Child-protection agency needs the land to house West Island youth
Beaconsfield Portage drug and alcohol rehab centre – a non-profit organization that helps people suffering from substance abuse – will have to move after Batshaw announced that they are taking back the building located at 141 Elm Street in Beaconsfield. Batshaw wants to offer housing places to pre-teens and teens that are from the West Island.
© (TC Media photo - Stephanie Alcaraz Robinson)
Batshaw Youth and Family Services has announced they will officially be taking back the land at 141 Elm Street in Beaconsfield, with plans to demolish the buildings on the property and build new ones. The project is expected to be complete by June 2015.
Batshaw executive director Leslie Hill knows what Portage is going through. “We actually tried to find a new building, but it was too difficult to relocate,” she said. Batshaw tried to find a site in Montreal where they could build a 12-unit campus to house kids that come from the West Island. After years of searching, they decided to build a new campus where Portage is.
“Portage has been there for 13 years and are very good partners of ours,” she stressed, saying that they have a lot of the same kids. Batshaw had previously been welcoming kids and teenagers in a Laurentian campus in Prévost, “a very old building that’s almost falling down,” according to Hill. Being so far away from home for West Islanders, Batshaw decided to move to accommodate kids and their families.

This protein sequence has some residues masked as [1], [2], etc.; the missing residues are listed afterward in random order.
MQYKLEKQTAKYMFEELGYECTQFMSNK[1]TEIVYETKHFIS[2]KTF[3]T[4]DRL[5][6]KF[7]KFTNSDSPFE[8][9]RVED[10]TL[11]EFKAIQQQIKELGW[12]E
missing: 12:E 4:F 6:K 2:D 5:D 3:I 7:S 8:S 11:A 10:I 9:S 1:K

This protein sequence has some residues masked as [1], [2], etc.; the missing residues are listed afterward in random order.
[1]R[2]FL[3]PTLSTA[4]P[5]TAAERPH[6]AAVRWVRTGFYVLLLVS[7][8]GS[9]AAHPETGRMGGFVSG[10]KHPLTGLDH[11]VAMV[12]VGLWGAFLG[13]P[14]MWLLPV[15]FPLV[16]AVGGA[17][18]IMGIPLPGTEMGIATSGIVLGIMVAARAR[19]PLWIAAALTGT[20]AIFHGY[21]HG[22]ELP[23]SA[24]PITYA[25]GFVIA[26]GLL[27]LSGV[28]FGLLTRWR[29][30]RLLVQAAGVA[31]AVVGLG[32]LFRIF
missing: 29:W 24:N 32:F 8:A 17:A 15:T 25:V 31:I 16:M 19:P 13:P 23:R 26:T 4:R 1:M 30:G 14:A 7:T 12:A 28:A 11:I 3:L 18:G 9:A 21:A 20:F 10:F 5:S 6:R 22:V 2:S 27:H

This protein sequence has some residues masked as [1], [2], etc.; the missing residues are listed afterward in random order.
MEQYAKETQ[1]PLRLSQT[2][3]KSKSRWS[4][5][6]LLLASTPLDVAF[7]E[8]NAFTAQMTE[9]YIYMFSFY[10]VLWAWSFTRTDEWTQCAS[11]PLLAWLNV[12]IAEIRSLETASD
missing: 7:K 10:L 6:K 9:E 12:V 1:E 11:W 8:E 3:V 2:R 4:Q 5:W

The idea is bringing the kids back home – reuniting them with family, ensuring a better integration in the community and access to easier public transportations. "We have 60 kids in Prévost that are literally alienated from their families and community," Hill said. Their inability to attend their own schools and get summer jobs, for example, are mortgaging their future, according to Hill.
Hill stated that these kids are not criminals but rather youth in difficulty. "We have so many kids that are suicidal or self-harming," she deplored. Most of them are under the Youth Protection Act and not the Youth Criminal Act. 84 per cent of Batshaw's clients are from the West Island.
"It is supported by research that if you want to rehabilitate a kid, it has to be in their community," said Hill. The campus that is presently housed at 141 Elm Street is slated to be demolished – the permit has been issued already.
The project is going to be deployed on two different sites in Beaconsfield. The first two units are projected to be open and functional in June 2015. Phase two – Beaconsfield's new campuses -- would start immediately after.
"I feel greatly for the Portage units, because it is very important what they are doing with the kids. But at the same time, I can't compromise our kids out there in the Laurentians," Hill said.